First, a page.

The Life of Ancient Egyptians
Marriage and the Standing of Women
The Wedded State was to ancient Egyptian minds the ideal part of the divine order. Monogamy is documented even from predynastic times. A young man who had hitherto led a bachelor life and sometimes had a high time of it, but had now attained a certain social standing, would go to the house of his chosen's father to ask for her hand.
Above: Nofert and Rahotep, two courtiers whose portrayal reflects the great importance of their positions. Nofert was designated as one known to the king'. Her Husband Prince Rahotep was probably the sun of King Snofru. He held the titles of high priest of Re at Heliopolis, Director of Expeditions and Chief of Construction. The colored diadem worn by Nofert over her wig represents a silver band with ornamental inlays. Her collar was made of semi-precious stone beads and pendants. According to artistic convention the man's complexion is much darker than his wife's. This is one of the masterpieces of Egyptian art. See also ill.80. Painted limestone. From the mastaba of Rahotep and Nofert, Medium. Early 4th dynasty. Cairo, Egyptian Museum.
Entering into a marriage was described as 'making a wife' or 'taking a wife', but in accordance with the prevailing patriarchal system it seems that the girl's father had the main say. Nor were the views of her mother to be ignored, as an eager girl's words reveal in a love-song: 'Little does he know how I long to embrace him, and for him to send word to my mother.' If the girl had no father, an uncle would step in.
The ratio of love-matches to arranged marriages is not clear from the evidence. We have a biographical inscription of the Ptolemaic Period where a woman says: 'My father gave me in marriage' to so-and-so.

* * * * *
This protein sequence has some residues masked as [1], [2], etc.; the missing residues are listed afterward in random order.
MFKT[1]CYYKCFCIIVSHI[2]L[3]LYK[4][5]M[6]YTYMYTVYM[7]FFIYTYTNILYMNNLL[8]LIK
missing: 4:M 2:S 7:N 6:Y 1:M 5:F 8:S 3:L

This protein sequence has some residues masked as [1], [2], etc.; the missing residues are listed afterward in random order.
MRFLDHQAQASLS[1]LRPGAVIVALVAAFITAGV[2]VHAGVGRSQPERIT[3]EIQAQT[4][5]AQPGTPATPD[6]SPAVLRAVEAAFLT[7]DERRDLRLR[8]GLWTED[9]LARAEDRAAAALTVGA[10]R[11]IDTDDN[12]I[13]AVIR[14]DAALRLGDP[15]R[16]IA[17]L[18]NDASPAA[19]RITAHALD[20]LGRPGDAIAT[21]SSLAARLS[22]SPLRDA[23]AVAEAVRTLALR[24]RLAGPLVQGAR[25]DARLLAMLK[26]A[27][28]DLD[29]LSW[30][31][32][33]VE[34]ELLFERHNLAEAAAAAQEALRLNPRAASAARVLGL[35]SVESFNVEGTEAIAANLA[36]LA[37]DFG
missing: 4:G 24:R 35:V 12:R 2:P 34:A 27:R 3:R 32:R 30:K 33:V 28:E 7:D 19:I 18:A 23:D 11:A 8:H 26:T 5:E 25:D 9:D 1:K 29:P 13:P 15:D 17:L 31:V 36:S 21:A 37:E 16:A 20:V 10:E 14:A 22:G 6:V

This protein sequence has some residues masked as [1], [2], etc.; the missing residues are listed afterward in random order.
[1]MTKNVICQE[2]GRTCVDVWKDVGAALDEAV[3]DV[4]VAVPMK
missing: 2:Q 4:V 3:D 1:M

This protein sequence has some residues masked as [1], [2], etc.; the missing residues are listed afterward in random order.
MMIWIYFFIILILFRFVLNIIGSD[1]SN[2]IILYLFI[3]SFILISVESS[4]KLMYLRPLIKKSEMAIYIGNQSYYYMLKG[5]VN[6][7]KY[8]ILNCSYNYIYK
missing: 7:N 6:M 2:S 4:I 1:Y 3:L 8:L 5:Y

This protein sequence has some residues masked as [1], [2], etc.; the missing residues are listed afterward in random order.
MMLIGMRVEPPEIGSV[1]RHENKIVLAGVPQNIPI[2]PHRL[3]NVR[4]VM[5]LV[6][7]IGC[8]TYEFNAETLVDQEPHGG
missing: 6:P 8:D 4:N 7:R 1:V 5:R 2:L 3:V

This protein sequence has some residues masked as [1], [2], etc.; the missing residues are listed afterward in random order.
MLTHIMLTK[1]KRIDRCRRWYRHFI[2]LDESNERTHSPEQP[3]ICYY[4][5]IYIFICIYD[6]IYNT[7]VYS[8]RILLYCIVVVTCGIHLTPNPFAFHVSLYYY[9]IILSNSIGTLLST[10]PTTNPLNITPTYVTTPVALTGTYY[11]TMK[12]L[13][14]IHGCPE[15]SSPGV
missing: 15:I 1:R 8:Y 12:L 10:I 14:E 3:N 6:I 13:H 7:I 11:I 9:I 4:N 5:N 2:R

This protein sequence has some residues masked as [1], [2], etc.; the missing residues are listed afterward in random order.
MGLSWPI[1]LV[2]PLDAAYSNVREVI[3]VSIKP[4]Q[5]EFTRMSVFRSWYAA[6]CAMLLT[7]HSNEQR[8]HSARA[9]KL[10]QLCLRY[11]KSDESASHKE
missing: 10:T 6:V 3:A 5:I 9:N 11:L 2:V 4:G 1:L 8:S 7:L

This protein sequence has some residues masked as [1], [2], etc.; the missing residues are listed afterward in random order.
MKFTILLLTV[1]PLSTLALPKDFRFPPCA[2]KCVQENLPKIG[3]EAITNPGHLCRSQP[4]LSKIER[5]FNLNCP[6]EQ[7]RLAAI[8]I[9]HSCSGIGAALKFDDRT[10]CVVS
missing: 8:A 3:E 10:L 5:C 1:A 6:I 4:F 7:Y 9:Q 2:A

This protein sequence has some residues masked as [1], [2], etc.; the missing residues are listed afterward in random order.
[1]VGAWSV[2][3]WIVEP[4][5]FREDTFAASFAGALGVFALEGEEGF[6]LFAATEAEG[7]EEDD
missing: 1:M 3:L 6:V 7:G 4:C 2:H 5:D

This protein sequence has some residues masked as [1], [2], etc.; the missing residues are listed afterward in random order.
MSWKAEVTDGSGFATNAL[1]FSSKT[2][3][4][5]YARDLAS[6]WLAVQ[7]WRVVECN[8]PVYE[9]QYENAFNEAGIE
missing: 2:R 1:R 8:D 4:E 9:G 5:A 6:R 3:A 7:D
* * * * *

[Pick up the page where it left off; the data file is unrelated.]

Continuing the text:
In the absence of any preexisting agreement it seems that the girl's consent to a marriage was unimportant until the 26th dynasty, when brides also began to have a say. It is then that we find marriage contracts using not only the formula 'I have made you into a wife', but also, putting the woman's side, 'You have made me into a wife.' Whether there was a period of engagement before marriage we cannot tell.
At what age did young people marry in those days? Age is not usually mentioned in the contracts. References to child-marriage or early maturity among Egyptian girls repeated in some popular accounts have no basis in fact. We have already seen that the average age of puberty was 12 to 13 among girls and around I4 for boys.
Take a wife while you are still young, so that she can bear you a son.
It would follow that attainment of sexual maturity was a precondition of marriage. One Ptolemaic document gives the lowest age for a bridegroom as 15, which agrees exactly with this reasoning. At an even later time the Instruction of Ankhshoshenq advised boys precisely: 'Marry at 20, so that you can have a son while you are still young.
Probably, then, a man could marry as soon as he was physically mature and had reached a point in his chosen career that ensured his ability to provide for his wife and for the children they could expect. Ptahhotep, whom we have so often quoted, writes: 'If you have already made yourself a name, then start a family.